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Imagine yourself to be the Vasco-Da-Gama of the 21st Century who have come to India for the first time. Now you want to visit all the World Heritage Sites and return to the starting landmark but then there is a budget constraint and you don't want your crew to repeat site. Seems pretty tough for an young exlplorer,right ?

This situation can be imagined as a classical Graph Theory problem where each heritage site is a **"Vertex"** and the route from one site to the other is an **"Edge"**.

This route map of visiting every node and returning to the starting node is what called as a **"Hamilton Cycle"**

### Definition

A Circuit in a graph G that passes through every vertex exactly once is called a "**Hamilton Cycle**".

*The route depicted starting from Taj Mahal and ending in there is an example of "Hamilton Cycle"*.

### Algorithm

**Data Structures used :**

- A two dimensional array for the Graph named graph[][]
- A one dimensional array for storing the Hamilton Cycle named path[]

Step 1 :Insert vertex 0 (i.e the starting vertex) to the path[] array.

Step 2 :Check whether a vertex starting from (vertex 1) is adjacent to the previously added vertex and has been added.

Step 3 :If we find such a vertex satisfying conditions of Step 2, then we add that vertex to path[]

Step 4 :If we don't find such a vertex we return False

### Example

*Given a graph G, we need to find the Hamilton Cycle*

**Step 1**: Initialize the array with the starting vertex

**Step 2**: Search for adjacent vertex of the topmost element (here it's adjacent element of A i.e B, C and D ). We start by choosing B and insert in the array.

**Step 3**: The topmost element is now B which is the current vertex. We again search for the adjacent vertex (here C) since C has not been traversed we add in the list.

**Step 4**: The current vertex is now C, we see the adjacent vertex from here. We get D and B, inserting D into the array as B has already been considered.

**Step 5**: The current vertex is now D since it is a Hamilton Cycle, we need to get back to the starting vertex (which is A). Thus a Hamilton Cycle of the given graph is **A -> B -> C -> D -> A** .

*The Hamilton Path covering all the vertexes. Another Cycle can be A -> D -> C -> B -> A*.

In another case, if we would have chosen C in Step 2, we would end up getting stuck. We would have to traverse a vertex more than once which is not the property of a *Hamilton Cycle*.

### Code

```
#include<iostream>
#define NODE 4
using namespace std;
int graph[NODE][NODE];
int path[NODE];
void displayCycle() { //Function to display the cycle obtained
cout<<"The Hamilton Cycle : " << endl;
for (int i = 0; i < NODE; i++)
cout << path[i] << " ";
cout << path[0] << endl; //print the first vertex again
}
bool isValid(int v, int k) {
if (graph [path[k-1]][v] == 0) //if there is no edge
return false;
for (int i = 0; i < k; i++) //if vertex is already taken, skip that
if (path[i] == v)
return false;
return true;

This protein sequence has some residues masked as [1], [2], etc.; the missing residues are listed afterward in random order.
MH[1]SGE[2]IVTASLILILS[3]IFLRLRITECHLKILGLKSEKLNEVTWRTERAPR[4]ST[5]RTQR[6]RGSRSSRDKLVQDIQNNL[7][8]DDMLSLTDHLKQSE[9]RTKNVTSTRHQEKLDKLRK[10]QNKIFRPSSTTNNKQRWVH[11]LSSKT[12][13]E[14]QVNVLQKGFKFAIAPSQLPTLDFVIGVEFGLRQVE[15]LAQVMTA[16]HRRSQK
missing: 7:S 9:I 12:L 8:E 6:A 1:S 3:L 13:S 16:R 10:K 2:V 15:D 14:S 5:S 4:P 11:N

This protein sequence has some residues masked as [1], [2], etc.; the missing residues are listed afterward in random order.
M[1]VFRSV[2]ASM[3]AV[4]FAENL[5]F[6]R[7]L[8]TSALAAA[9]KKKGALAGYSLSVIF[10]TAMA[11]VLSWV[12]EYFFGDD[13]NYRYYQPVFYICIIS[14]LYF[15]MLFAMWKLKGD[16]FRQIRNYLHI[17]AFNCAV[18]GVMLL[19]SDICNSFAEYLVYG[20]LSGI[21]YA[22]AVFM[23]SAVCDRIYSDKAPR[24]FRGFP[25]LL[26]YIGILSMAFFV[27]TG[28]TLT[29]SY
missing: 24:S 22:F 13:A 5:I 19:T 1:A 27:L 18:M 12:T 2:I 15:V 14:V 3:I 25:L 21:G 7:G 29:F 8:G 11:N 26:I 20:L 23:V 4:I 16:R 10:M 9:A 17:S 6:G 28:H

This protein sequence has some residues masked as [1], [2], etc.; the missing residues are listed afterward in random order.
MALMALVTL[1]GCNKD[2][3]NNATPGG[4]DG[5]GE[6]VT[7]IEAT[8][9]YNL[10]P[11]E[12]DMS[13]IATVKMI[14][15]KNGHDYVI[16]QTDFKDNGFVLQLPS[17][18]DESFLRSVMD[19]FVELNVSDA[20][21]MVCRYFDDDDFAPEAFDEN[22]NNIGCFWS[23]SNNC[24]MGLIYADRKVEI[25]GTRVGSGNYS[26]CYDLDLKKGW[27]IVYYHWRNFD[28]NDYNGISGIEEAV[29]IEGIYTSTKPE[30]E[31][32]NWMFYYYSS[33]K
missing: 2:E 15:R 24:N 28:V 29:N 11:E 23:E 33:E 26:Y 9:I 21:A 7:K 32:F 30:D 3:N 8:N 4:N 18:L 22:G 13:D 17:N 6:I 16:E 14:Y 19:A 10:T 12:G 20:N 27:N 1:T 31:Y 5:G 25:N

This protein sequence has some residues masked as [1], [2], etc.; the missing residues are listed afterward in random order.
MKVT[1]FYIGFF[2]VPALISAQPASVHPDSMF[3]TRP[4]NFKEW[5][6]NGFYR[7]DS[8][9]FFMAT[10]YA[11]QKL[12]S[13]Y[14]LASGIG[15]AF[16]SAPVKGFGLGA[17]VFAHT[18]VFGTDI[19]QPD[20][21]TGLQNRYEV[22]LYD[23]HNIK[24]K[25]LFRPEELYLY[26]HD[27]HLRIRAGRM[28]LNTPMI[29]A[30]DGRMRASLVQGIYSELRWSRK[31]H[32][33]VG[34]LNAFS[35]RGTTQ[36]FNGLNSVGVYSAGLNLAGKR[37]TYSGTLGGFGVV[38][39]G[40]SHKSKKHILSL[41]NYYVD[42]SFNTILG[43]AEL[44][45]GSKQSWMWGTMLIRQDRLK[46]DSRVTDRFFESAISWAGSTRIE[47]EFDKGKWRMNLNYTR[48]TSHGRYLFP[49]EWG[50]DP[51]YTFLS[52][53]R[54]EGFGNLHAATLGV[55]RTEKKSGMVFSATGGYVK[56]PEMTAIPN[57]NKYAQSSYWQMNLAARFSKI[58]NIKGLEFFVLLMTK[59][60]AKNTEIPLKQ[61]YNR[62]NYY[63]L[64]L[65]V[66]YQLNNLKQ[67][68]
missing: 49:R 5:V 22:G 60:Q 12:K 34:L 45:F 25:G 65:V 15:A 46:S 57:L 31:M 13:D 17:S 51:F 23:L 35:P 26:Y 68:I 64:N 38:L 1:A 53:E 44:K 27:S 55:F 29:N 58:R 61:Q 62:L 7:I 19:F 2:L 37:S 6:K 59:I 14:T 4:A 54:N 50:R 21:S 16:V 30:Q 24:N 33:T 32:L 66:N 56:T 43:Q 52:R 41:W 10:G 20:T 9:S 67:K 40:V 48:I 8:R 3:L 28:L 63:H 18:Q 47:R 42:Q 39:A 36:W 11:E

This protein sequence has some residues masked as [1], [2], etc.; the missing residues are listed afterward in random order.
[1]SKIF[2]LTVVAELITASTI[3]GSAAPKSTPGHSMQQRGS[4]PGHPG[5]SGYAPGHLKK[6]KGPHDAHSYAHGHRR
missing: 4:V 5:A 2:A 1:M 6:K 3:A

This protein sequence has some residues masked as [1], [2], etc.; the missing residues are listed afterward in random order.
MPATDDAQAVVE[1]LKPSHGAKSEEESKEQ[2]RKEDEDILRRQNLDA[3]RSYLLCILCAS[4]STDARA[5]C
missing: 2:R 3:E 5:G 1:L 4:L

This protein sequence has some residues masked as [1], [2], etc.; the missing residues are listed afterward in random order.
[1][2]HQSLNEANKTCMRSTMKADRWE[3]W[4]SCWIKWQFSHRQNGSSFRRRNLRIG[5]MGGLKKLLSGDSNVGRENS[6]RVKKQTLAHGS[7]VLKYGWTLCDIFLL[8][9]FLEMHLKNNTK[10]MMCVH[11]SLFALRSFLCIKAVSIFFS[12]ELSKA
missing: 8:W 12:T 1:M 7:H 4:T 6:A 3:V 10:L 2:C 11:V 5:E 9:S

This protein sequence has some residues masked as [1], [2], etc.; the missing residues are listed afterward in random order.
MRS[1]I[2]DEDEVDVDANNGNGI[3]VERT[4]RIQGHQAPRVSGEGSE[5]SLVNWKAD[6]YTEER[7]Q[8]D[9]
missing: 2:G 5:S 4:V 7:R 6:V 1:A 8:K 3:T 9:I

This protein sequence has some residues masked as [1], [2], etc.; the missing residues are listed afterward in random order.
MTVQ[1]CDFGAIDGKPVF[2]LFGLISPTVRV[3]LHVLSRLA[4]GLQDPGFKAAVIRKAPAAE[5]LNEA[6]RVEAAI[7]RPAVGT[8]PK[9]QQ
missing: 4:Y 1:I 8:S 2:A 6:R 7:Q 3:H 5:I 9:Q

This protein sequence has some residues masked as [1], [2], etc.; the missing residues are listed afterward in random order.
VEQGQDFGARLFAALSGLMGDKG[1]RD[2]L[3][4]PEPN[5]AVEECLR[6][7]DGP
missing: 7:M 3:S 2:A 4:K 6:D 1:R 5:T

}
bool cycleFound(int k) {
if (k == NODE) { //when all vertices are in the path
if (graph[path[k-1]][ path[0] ] == 1 )
return true;
else
return false;
}
for (int v = 1; v < NODE; v++) { //for all vertices except starting point
if (isValid(v,k)) { //if possible to add v in the path
path[k] = v;
if (cycleFound (k+1) == true)
return true;
path[k] = -1; //when k vertex will not in the solution
}
}
return false;
}
bool hamiltonianCycle() {
for (int i = 0; i < NODE; i++)
path[i] = -1;
path[0] = 0; //first vertex as 0
if ( cycleFound(1) == false ) {
cout << "Solution does not exist"<<endl;
return false;
}
displayCycle();
return true;
}
int main() {
int i,j;
cout << "Enter the Graph : " << endl;
for (i=0;i<NODE;i++){
for (j=0;j<NODE;j++){
cout << "Graph G(" << (i+1) << "," << (j+1) << ") = ";
cin >> graph[i][j];
}
}
cout << endl;
cout << "The Graph :" << endl;
for (i=0;i<NODE;i++){
for (j=0;j<NODE;j++){
cout << graph [i][j] << "\t";
}
cout << endl;
}
cout << endl;
hamiltonianCycle();
}
```

### Input and Output

The Graph given in the example section, we input that in the form of an Adjacency Matrix. The Hamilton Cycle thus obtained is the output.

**INPUT** :

Graph :-

0 1 1 1

1 0 1 0

1 1 0 1

1 0 1 0

**OUTPUT** :

The Hamilton Cycle :

0 -> 1 -> 2 -> 3 -> 0

### Complexity

The Worst Case complexity when used with DFS and backtracking is **O(N!)**.

### Practical Applications

**Hamilton's "A Voyage Round The World Puzzle"**

Inspired from a game called the *"Isconian puzzle"*, a dodecahedron containing 20 vertices which denotes a city and the edges denotes the routes (as shown in the Fig. (a)). The object of the puzzle was to start at a city and travel along the edges of the dedecahedron, visiting each of other 19 cities exactly once and end back at the first city.

The cycle or the circuit thus obtained is (Fig. (b)):

**The Travelling Salesman Problem**

This problem involves finding the shortest route a travelling salesman should take to visit a set of cities. This reduces to finding a *"Hamilton Cycle"* in a complete graph such that the total weight of its edges is as small as possible. This shortest can be found out by something called the Dijkastra Algorithm